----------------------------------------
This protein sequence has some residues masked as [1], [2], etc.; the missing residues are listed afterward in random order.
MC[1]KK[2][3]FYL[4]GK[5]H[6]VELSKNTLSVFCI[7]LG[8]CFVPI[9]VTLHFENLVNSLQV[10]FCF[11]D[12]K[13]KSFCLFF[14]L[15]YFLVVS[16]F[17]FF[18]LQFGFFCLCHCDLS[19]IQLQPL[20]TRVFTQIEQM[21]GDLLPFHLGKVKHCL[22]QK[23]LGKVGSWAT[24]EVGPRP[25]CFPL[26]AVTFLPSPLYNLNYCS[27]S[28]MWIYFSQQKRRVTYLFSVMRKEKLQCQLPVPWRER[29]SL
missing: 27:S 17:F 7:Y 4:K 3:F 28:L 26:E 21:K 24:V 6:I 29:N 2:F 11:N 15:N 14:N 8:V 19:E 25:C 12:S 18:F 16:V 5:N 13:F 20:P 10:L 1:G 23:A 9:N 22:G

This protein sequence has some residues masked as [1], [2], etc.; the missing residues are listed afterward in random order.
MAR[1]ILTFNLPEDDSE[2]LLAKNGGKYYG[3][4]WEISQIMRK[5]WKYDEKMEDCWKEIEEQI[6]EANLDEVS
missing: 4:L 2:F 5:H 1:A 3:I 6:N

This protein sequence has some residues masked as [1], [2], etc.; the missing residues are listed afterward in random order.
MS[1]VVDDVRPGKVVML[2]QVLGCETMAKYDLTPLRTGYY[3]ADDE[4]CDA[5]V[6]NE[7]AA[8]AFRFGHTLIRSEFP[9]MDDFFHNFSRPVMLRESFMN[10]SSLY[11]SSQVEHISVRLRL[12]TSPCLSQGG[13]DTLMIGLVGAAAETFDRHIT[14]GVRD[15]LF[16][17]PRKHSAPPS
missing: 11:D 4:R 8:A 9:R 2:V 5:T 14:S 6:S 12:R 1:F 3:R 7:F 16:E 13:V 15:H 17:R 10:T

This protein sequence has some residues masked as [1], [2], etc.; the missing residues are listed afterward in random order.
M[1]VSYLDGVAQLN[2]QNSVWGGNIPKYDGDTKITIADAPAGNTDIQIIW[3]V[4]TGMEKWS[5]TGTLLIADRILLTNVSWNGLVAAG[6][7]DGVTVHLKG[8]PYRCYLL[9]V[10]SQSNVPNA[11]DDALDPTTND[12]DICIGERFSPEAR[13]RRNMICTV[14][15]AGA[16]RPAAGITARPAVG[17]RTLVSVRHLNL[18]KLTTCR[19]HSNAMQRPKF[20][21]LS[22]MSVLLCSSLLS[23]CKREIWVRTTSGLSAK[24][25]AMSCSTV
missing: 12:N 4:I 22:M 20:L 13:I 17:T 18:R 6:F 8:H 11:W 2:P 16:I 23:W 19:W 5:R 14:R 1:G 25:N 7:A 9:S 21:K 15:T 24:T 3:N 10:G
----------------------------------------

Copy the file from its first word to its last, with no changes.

This protein sequence has some residues masked as [1], [2], etc.; the missing residues are listed afterward in random order.
MC[1]KK[2][3]FYL[4]GK[5]H[6]VELSKNTLSVFCI[7]LG[8]CFVPI[9]VTLHFENLVNSLQV[10]FCF[11]D[12]K[13]KSFCLFF[14]L[15]YFLVVS[16]F[17]FF[18]LQFGFFCLCHCDLS[19]IQLQPL[20]TRVFTQIEQM[21]GDLLPFHLGKVKHCL[22]QK[23]LGKVGSWAT[24]EVGPRP[25]CFPL[26]AVTFLPSPLYNLNYCS[27]S[28]MWIYFSQQKRRVTYLFSVMRKEKLQCQLPVPWRER[29]SL
missing: 27:S 17:F 7:Y 4:K 3:F 28:L 26:E 21:K 24:V 6:I 29:N 2:F 11:N 15:N 14:N 8:V 19:E 25:C 12:S 18:F 16:V 5:N 13:F 20:P 10:L 1:G 23:A 9:N 22:G

This protein sequence has some residues masked as [1], [2], etc.; the missing residues are listed afterward in random order.
MAR[1]ILTFNLPEDDSE[2]LLAKNGGKYYG[3][4]WEISQIMRK[5]WKYDEKMEDCWKEIEEQI[6]EANLDEVS
missing: 4:L 2:F 5:H 1:A 3:I 6:N

This protein sequence has some residues masked as [1], [2], etc.; the missing residues are listed afterward in random order.
MS[1]VVDDVRPGKVVML[2]QVLGCETMAKYDLTPLRTGYY[3]ADDE[4]CDA[5]V[6]NE[7]AA[8]AFRFGHTLIRSEFP[9]MDDFFHNFSRPVMLRESFMN[10]SSLY[11]SSQVEHISVRLRL[12]TSPCLSQGG[13]DTLMIGLVGAAAETFDRHIT[14]GVRD[15]LF[16][17]PRKHSAPPS
missing: 11:D 4:R 8:A 9:R 2:V 5:T 14:S 6:S 12:R 1:F 3:R 7:F 16:E 13:V 15:H 17:R 10:T

This protein sequence has some residues masked as [1], [2], etc.; the missing residues are listed afterward in random order.
M[1]VSYLDGVAQLN[2]QNSVWGGNIPKYDGDTKITIADAPAGNTDIQIIW[3]V[4]TGMEKWS[5]TGTLLIADRILLTNVSWNGLVAAG[6][7]DGVTVHLKG[8]PYRCYLL[9]V[10]SQSNVPNA[11]DDALDPTTND[12]DICIGERFSPEAR[13]RRNMICTV[14][15]AGA[16]RPAAGITARPAVG[17]RTLVSVRHLNL[18]KLTTCR[19]HSNAMQRPKF[20][21]LS[22]MSVLLCSSLLS[23]CKREIWVRTTSGLSAK[24][25]AMSCSTV
missing: 12:N 4:I 22:M 20:L 13:I 17:T 18:R 6:F 8:H 11:W 2:P 16:I 23:W 19:W 5:R 14:R 1:G 25:N 7:A 9:S 21:K 15:T 24:T 3:N 10:G